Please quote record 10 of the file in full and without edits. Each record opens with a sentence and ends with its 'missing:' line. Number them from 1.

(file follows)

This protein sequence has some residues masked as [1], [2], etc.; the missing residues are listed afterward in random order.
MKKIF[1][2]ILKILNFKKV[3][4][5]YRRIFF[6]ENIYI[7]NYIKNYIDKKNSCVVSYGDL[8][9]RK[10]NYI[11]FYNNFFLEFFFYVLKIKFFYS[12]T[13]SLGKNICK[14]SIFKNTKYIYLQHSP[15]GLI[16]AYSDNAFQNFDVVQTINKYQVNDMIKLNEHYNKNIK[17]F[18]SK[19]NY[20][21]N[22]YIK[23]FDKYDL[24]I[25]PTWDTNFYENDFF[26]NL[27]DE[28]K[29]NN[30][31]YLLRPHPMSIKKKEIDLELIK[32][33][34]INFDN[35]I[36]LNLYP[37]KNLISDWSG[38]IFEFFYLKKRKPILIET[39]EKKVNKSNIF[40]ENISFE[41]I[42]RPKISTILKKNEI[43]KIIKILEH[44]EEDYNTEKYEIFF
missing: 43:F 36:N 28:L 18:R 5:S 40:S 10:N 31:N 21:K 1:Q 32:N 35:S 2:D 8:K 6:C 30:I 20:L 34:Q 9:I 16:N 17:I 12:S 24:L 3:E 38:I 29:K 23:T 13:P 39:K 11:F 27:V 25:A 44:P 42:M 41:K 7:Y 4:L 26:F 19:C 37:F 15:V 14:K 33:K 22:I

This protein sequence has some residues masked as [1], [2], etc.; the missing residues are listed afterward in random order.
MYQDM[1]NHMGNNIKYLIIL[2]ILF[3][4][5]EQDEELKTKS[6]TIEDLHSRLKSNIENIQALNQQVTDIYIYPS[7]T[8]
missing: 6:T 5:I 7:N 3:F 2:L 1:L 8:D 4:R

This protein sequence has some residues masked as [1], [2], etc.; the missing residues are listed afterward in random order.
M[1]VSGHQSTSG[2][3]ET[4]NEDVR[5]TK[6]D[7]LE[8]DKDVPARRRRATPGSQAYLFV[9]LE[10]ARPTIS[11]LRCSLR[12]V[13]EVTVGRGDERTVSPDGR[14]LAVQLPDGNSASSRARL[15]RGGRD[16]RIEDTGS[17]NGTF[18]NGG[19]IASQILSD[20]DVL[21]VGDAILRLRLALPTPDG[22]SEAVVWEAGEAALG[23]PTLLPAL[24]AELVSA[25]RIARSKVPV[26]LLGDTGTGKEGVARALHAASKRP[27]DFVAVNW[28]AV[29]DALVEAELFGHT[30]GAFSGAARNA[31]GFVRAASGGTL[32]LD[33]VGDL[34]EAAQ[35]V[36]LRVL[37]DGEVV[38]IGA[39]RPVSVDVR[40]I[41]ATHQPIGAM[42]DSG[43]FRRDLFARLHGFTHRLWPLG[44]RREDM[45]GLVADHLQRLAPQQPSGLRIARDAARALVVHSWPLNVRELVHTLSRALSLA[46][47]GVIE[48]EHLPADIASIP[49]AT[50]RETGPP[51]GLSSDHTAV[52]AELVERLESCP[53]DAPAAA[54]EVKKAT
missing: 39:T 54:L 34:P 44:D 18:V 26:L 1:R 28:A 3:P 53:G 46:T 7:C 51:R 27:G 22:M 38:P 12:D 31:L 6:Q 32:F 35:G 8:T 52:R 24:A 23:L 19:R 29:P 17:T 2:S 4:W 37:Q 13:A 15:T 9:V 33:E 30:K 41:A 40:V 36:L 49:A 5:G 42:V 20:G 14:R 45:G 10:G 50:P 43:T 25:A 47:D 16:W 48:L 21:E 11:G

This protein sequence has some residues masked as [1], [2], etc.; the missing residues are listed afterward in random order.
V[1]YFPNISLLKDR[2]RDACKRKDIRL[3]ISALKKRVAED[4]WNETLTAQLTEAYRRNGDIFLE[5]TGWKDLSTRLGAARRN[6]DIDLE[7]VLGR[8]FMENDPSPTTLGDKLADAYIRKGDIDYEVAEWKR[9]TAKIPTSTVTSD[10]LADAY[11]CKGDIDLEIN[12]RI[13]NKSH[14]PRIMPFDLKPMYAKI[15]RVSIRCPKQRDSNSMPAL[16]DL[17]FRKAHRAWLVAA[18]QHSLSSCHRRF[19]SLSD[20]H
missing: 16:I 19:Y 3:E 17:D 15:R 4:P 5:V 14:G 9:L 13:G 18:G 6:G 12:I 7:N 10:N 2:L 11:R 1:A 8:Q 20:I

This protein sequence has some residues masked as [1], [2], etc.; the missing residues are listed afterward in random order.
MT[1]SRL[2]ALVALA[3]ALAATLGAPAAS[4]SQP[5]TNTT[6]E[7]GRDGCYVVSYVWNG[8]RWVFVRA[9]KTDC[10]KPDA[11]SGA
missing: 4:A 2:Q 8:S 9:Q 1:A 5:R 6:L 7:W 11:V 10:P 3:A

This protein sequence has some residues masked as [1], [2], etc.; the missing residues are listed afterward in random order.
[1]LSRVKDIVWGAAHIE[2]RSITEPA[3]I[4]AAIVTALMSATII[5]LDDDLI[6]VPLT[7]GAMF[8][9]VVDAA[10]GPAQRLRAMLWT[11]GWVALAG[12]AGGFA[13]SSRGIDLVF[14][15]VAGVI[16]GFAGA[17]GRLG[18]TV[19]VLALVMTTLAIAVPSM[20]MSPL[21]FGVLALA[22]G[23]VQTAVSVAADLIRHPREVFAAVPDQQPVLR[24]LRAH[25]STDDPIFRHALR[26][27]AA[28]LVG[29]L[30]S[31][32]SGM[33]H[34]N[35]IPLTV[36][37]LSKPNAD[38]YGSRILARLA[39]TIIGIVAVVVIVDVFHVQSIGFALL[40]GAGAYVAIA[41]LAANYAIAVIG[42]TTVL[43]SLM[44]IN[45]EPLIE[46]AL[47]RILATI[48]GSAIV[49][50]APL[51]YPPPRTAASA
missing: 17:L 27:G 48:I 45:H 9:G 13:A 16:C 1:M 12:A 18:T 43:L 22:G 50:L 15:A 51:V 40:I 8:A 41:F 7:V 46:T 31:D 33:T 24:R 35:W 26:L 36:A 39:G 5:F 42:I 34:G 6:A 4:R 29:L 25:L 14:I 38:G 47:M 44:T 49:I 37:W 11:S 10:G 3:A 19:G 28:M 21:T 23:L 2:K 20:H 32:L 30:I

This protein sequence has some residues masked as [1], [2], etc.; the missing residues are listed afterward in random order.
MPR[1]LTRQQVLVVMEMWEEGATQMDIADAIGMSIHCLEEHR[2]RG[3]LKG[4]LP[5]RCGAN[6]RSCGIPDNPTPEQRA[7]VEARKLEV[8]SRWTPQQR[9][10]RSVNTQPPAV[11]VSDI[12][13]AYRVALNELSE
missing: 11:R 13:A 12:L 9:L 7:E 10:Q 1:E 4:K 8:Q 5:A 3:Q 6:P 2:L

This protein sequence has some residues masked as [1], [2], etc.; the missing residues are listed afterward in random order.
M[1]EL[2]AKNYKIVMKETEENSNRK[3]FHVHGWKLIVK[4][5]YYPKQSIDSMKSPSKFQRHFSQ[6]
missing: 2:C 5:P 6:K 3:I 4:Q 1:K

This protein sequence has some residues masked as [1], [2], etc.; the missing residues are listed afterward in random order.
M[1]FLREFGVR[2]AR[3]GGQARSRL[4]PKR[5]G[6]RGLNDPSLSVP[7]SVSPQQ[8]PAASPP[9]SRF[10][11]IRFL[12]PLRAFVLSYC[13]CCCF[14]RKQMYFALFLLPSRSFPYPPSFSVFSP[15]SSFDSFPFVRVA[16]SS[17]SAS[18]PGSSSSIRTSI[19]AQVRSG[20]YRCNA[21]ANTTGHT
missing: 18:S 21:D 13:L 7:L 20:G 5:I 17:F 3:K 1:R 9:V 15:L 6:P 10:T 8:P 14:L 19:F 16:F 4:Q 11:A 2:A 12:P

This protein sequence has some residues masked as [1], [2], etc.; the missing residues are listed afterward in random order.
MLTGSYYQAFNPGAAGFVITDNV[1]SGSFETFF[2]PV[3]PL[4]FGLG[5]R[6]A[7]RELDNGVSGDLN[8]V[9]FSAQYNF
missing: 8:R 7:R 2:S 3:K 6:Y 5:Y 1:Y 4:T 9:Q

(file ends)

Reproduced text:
This protein sequence has some residues masked as [1], [2], etc.; the missing residues are listed afterward in random order.
MLTGSYYQAFNPGAAGFVITDNV[1]SGSFETFF[2]PV[3]PL[4]FGLG[5]R[6]A[7]RELDNGVSGDLN[8]V[9]FSAQYNF
missing: 8:R 7:R 2:S 3:K 6:Y 5:Y 1:Y 4:T 9:Q